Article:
Playground time is ending. I smile at a mother who has rocked her baby to sleep. Minutes later, a toddler skips over hooting and howling like a jungle animal. The mother reprimands him for waking his sister. He puts fingers to his lips and whispers, “I’m only pretending to be quiet.”

What a great line! Where’s my crayon? Is that smashed blob of green wax next to my shoe what’s left of my only writing instrument? Darn! I beg the man two sliding boards over for his felt pen. There’s not an inch of space left on my map, so I pick up a slightly used gum wrapper and write the toddler’s phrase on the non-slippery side.

And walking to the car, I make a mental note to check that other wrapper—the gummy one in my SEEDS file. It probably has a dynamite story starter on the flip side.

Start Your Own Seeds File

1. Label a folder with the word SEEDS. Store it on the main floor of your home. (“Seeds” will scatter to the wind, disappear in pockets, or be thrown in the trash if not filed instantly.)

2. Keep a notebook handy. (Believe me, gum wrappers are not that great.) Carry a decent pen. (Things written in crayon are often mistaken for kids’ artwork.)

3. Observe and record interesting details. Write them down immediately. (Wait until later and the only thoughts left in your head will be: I had some great ideas. What were they?)

4. If you have time, expand on a “seed” while the feeling is fresh. Create a conversation from bits of dialogue, make an outline, begin a story, or write several lines of poetry.

5. If you cannot expand, file the “seed” anyway. Let it germinate.

6. Soon you’ll have an entire collection of interesting tidbits. Pick one, water it with your creativity, and watch it grow.

Thursday, May 5, 2011

Sentences Are a Blast!

It's quiz time.
Are your palms sweaty?
Does your head hurt?
Are you nervous?

You know that these quizzes are quick and fun, and you get points instead of grades, don't you?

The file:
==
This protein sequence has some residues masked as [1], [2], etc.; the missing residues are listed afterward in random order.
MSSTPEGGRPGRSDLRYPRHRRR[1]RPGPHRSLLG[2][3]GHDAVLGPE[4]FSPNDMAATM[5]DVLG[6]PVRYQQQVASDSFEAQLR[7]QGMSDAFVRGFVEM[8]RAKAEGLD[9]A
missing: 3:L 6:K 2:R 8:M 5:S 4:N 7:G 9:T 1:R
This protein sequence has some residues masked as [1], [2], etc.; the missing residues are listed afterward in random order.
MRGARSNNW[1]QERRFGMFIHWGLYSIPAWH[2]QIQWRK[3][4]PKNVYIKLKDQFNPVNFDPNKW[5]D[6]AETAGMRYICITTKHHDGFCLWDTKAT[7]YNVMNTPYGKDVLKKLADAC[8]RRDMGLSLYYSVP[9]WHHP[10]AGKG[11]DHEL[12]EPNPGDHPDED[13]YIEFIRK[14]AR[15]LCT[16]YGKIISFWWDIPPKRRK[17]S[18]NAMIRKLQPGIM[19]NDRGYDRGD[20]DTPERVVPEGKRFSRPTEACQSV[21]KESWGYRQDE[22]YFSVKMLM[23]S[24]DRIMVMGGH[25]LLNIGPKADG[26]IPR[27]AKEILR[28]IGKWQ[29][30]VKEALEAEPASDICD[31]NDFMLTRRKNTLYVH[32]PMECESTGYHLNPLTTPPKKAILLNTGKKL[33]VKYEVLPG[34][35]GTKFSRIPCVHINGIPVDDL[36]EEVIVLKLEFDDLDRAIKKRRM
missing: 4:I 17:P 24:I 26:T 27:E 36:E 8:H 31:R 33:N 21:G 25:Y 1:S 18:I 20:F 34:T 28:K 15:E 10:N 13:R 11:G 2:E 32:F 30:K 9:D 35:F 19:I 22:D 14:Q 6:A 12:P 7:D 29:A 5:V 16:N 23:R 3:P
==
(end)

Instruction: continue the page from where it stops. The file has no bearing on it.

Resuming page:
This quiz is on sentences. Give it a go and have a blast!

Grammar Blast

Start HERE.

Thursday, April 28, 2011


What's your POV? Your Point of View?

Nope, I'm not asking what you think about Justin Bieber, Johnny Depp, or Miley Cyrus. I'm not wondering what your opinion is concerning war and peace, and I'm not thinking about your point of view on the latest hit comedy show on TV.

What POV have you chosen in your latest piece of writing?

Want choices? I've got 'em!

First Person point of view is in use when a character narrates the story. Your narrator will use I-me-my-mine in his or her speech. This is one of my favorite POVs because I get to hear the thoughts of the star of the story, and get to see how he/she views the world.

Example (taken from my book SAMANTHA HANSEN HAS ROCKS IN HER HEAD):  A few yawns later, I climb out of bed. To tell the truth, I don't mind going to school. Mrs. Montemore is my fourth-grade teacher at Centertown Elementary, and so far, I like her a lot. In first grade, I had old Mrs. Milkens. Everybody had to shout out answers because if Mrs. Milkens didn't hear you, you got a red check in the grade book. I never had much trouble with the shouting thing, but a couple of quiet, shy kids almost ended up repeating first grade.